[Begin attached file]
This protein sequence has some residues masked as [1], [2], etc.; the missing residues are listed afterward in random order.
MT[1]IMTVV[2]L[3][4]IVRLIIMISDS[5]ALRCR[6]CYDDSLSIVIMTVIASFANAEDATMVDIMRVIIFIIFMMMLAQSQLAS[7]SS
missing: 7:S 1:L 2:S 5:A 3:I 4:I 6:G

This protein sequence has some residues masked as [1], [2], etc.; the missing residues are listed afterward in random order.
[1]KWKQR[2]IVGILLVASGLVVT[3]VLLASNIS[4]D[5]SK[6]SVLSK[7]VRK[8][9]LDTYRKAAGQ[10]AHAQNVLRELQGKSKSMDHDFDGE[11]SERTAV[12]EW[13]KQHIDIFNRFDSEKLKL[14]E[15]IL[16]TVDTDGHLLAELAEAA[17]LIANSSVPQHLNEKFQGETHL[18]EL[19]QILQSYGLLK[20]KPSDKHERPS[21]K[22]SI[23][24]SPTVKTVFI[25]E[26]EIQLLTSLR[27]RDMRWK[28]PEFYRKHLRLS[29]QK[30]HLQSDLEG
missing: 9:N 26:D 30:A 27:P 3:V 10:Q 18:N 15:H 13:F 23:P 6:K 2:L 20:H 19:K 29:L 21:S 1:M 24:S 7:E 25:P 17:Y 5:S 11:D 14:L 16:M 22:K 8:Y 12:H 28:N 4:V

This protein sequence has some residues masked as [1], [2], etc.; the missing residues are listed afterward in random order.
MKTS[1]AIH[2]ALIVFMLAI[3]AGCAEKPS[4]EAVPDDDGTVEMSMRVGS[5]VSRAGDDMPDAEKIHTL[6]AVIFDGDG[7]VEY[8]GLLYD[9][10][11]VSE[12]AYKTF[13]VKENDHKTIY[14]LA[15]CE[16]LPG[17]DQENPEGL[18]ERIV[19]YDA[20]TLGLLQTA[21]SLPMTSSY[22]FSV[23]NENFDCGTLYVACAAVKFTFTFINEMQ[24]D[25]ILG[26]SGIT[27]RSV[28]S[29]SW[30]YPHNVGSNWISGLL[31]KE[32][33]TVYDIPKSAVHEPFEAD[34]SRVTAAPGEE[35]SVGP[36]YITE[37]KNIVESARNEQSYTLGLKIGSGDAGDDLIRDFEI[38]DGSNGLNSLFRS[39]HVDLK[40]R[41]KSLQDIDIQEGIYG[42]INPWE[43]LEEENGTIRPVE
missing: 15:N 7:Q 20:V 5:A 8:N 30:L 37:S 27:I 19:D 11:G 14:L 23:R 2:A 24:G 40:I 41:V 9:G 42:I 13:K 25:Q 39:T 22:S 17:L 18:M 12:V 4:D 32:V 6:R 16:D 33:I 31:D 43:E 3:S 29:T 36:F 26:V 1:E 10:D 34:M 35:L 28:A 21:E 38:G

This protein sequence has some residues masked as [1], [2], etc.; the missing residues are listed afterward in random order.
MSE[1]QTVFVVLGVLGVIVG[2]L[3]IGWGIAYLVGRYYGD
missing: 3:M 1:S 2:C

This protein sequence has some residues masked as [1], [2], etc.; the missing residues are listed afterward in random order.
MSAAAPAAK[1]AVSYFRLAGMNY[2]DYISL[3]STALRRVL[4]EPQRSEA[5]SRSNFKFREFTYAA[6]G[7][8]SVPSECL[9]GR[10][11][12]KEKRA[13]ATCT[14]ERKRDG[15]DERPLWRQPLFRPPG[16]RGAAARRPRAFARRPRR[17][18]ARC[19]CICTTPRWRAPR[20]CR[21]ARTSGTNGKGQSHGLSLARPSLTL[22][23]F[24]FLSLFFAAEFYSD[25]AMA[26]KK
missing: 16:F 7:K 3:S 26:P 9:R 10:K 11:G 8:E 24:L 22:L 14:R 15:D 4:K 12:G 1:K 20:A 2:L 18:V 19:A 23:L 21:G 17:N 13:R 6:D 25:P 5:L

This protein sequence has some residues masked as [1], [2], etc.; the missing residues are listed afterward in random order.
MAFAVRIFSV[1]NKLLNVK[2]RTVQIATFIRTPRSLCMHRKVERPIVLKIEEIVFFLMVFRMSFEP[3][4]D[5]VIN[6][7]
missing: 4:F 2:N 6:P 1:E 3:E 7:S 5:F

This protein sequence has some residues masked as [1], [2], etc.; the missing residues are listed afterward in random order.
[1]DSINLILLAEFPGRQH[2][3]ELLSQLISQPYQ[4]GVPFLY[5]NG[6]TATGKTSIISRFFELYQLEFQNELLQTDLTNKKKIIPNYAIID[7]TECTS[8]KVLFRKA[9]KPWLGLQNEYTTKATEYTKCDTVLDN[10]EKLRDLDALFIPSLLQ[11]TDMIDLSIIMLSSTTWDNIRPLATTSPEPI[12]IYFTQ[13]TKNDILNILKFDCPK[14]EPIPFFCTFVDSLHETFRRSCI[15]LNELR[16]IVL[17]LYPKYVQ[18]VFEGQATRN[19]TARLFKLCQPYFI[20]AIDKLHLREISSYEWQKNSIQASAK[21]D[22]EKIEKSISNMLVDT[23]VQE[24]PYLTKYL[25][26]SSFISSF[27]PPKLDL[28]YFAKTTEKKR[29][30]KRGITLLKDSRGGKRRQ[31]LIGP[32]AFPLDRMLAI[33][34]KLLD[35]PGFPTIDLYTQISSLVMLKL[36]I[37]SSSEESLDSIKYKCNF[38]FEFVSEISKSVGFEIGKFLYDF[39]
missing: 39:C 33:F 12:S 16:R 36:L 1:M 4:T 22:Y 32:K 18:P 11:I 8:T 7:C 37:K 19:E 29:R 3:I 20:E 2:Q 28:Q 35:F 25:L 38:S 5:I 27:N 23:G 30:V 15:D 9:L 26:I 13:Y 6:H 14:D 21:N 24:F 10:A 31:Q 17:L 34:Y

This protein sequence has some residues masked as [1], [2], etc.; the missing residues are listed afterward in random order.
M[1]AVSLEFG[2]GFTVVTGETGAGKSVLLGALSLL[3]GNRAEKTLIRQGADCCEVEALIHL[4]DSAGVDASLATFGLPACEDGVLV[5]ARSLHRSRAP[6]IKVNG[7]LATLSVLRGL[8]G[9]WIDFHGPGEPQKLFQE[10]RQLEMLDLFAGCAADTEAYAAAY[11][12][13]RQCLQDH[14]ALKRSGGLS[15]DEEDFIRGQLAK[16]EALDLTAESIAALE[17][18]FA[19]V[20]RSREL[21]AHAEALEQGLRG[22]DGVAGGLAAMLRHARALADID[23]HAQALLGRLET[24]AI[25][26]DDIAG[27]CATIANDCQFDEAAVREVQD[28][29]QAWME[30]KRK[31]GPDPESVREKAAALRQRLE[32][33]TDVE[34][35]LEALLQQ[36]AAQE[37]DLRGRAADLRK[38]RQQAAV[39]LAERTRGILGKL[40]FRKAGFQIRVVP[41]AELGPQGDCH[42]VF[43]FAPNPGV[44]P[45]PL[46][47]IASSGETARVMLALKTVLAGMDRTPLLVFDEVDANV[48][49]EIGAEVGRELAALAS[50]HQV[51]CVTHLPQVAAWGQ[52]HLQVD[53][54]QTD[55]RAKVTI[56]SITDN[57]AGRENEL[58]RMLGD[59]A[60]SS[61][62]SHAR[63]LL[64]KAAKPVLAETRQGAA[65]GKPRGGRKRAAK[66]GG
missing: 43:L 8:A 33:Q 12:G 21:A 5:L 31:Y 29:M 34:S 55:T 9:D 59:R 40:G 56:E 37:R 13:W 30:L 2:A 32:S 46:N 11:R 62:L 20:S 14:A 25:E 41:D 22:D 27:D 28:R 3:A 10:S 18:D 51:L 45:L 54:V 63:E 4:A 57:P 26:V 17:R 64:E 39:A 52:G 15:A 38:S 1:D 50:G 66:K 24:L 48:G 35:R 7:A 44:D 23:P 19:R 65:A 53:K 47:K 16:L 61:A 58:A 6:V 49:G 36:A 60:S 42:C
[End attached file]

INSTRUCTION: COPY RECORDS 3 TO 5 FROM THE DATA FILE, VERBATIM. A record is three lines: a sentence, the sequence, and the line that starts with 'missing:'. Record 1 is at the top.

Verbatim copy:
This protein sequence has some residues masked as [1], [2], etc.; the missing residues are listed afterward in random order.
MKTS[1]AIH[2]ALIVFMLAI[3]AGCAEKPS[4]EAVPDDDGTVEMSMRVGS[5]VSRAGDDMPDAEKIHTL[6]AVIFDGDG[7]VEY[8]GLLYD[9][10][11]VSE[12]AYKTF[13]VKENDHKTIY[14]LA[15]CE[16]LPG[17]DQENPEGL[18]ERIV[19]YDA[20]TLGLLQTA[21]SLPMTSSY[22]FSV[23]NENFDCGTLYVACAAVKFTFTFINEMQ[24]D[25]ILG[26]SGIT[27]RSV[28]S[29]SW[30]YPHNVGSNWISGLL[31]KE[32][33]TVYDIPKSAVHEPFEAD[34]SRVTAAPGEE[35]SVGP[36]YITE[37]KNIVESARNEQSYTLGLKIGSGDAGDDLIRDFEI[38]DGSNGLNSLFRS[39]HVDLK[40]R[41]KSLQDIDIQEGIYG[42]INPWE[43]LEEENGTIRPVE
missing: 15:N 7:Q 20:V 5:A 8:N 30:L 37:S 27:I 19:D 11:G 14:L 23:R 2:A 24:G 40:I 41:V 9:G 42:I 13:K 25:Q 39:T 22:S 17:L 18:M 12:V 4:D 32:V 6:R 16:D 33:I 31:D 43:E 3:S 29:T 36:F 26:V 1:E 10:D 34:M 35:L 28:A 21:E 38:G

This protein sequence has some residues masked as [1], [2], etc.; the missing residues are listed afterward in random order.
MSE[1]QTVFVVLGVLGVIVG[2]L[3]IGWGIAYLVGRYYGD
missing: 3:M 1:S 2:C

This protein sequence has some residues masked as [1], [2], etc.; the missing residues are listed afterward in random order.
MSAAAPAAK[1]AVSYFRLAGMNY[2]DYISL[3]STALRRVL[4]EPQRSEA[5]SRSNFKFREFTYAA[6]G[7][8]SVPSECL[9]GR[10][11][12]KEKRA[13]ATCT[14]ERKRDG[15]DERPLWRQPLFRPPG[16]RGAAARRPRAFARRPRR[17][18]ARC[19]CICTTPRWRAPR[20]CR[21]ARTSGTNGKGQSHGLSLARPSLTL[22][23]F[24]FLSLFFAAEFYSD[25]AMA[26]KK
missing: 16:F 7:K 3:S 26:P 9:R 10:K 11:G 8:E 24:L 22:L 14:R 15:D 4:K 12:G 1:K 20:A 2:L 18:V 19:A 23:L 21:G 17:N 13:R 6:D 25:P 5:L